This article is copyrighted by GreenMedInfo LLC, 2019
Move over apples! Research shows an avocado a day significantly boosts lutein concentrations in your brain, with corresponding improvements in cognitive function. Lutein has beneficial antioxidant and anti-inflammatory effects, and avocados are an excellent source
Avocados are a treasure trove of nutrition, in part because they’re a bioavailable source of lutein, a carotenoid that’s excellent for your brain. Lutein crosses your blood-brain barrier and also accumulates in the macular region of your eye’s retina. The macula lutea, which is Latin for “yellow spot” and also known as macular pigment (MP), is a yellow area near the center of your retina.
Macular pigment is largely comprised of lutein and another carotenoid, zeaxanthin, and plays an important role in filtering blue light, while also offering antioxidant and anti-inflammatory properties.
However, the density of macular pigment in your retina (macular pigment density, or MPD) is also linked to cognitive function, as the amount of lutein in your retina is significantly associated with the lutein concentrations in your brain. As such, MPD can be used as a biomarker for lutein in your brain, which in turn is associated with better brain function.
A Daily Avocado Increases Lutein, Boosts Your Brain
Considering that one avocado contains about 0.5 milligrams (mg) of lutein, researchers were interested to know if eating this healthy fruit could benefit cognition. For six months, 48 adults consumed either one avocado, one potato or one cup of chickpeas daily — the latter two options serving as control options, since they contain no lutein.
At the end of the study, lutein levels in the avocado group increased by 25%, compared to 15% in the control group (which may have been due to unreported dietary changes that took place during the study). However, the avocado group also had an increase in MPD after six months, while the control group did not.
Along with improvements in memory, those eating an avocado a day had improved sustained attention, working memory and efficiency in approaching a problem, leading researchers to concluded, “Dietary recommendations including avocados may be an effective strategy for cognitive health.”
The avocados proved to be an excellent way to boost lutein levels, even though they contain relatively little. The researchers speculated this may benefit brain health via:
Modulating functional properties of synaptic membranes in the brain
Changes in the physiochemical and structural features of synaptic membranes in the brain
Avocado also has at least 28 known actions by which it exerts benefits on your body. In addition to helping your brain, avocado is a known ally for your heart. In fact, that one avocado a day may not only give you a cognitive boost but has been shown, in separate research, to improve cholesterol and lower your cardio-metabolic risk factors.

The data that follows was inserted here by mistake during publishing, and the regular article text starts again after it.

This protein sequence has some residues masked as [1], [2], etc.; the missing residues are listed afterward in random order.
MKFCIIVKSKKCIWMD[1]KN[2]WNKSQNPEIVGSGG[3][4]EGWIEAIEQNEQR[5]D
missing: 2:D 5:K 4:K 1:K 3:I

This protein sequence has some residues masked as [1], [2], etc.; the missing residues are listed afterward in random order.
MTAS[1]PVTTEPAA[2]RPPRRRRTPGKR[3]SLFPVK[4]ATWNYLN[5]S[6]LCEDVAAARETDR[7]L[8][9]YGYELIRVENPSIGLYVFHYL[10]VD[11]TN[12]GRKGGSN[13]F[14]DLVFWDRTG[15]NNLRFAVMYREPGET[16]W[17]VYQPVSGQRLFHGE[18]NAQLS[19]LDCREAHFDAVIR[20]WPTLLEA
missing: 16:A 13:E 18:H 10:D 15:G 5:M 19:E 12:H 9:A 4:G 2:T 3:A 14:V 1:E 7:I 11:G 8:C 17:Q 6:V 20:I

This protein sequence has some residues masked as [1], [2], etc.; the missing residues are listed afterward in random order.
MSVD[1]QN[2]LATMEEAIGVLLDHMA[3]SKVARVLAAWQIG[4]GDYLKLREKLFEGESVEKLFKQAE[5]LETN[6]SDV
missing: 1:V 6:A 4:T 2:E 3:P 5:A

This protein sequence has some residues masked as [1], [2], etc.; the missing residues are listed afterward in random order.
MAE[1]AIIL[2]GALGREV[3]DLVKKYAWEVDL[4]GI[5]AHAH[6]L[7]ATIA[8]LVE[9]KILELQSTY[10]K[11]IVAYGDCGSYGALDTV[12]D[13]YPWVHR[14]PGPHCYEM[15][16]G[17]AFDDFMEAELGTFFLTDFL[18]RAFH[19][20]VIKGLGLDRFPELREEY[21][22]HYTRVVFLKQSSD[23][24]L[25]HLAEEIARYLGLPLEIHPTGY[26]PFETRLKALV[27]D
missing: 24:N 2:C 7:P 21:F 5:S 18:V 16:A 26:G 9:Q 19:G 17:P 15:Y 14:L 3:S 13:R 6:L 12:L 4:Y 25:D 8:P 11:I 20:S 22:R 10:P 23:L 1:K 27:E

It’s just one example of why eating whole superfoods like avocado makes sense; check out GreenMedinfo’s research database for more of the latest avocado research.
The GMI Research Group (GMIRG) is dedicated to investigating the most important health and environmental issues of the day. Special emphasis will be placed on environmental health. Our focused and deep research will explore the many ways in which the present condition of the human body directly reflects the true state of the ambient environment.
Disclaimer: This article is not intended to provide medical advice, diagnosis or treatment. Views expressed here do not necessarily reflect those of GreenMedInfo or its staff.
Pyrroloquinoline quinone (PQQ) is particularly important for the health and protection of your mitochondria. It also helps regenerate new mitochondria
PQQ has been shown to improve the function of beta amyloid-damaged brain cells — a hallmark of Alzheimer’s disease — and prevent the formation of alpha-synclein proteins associated with Parkinson’s disease. It can even help prevent neuronal cell death in cases of traumatic brain injury
Studies show PQQ improves mental processing and memory. It also works synergistically with CoQ10, producing better results than either of these nutrients alone
PQQ lowers C-reactive protein and interleukin-6, which are inflammatory biomarkers, and upregulates Nrf2 expression — a biological hormetic that upregulates beneficial intercellular antioxidants
PQQ has also been shown to boost the activity of primary life span extension transcriptional factors, which led the researchers to surmise that PQQ may play a role in longevity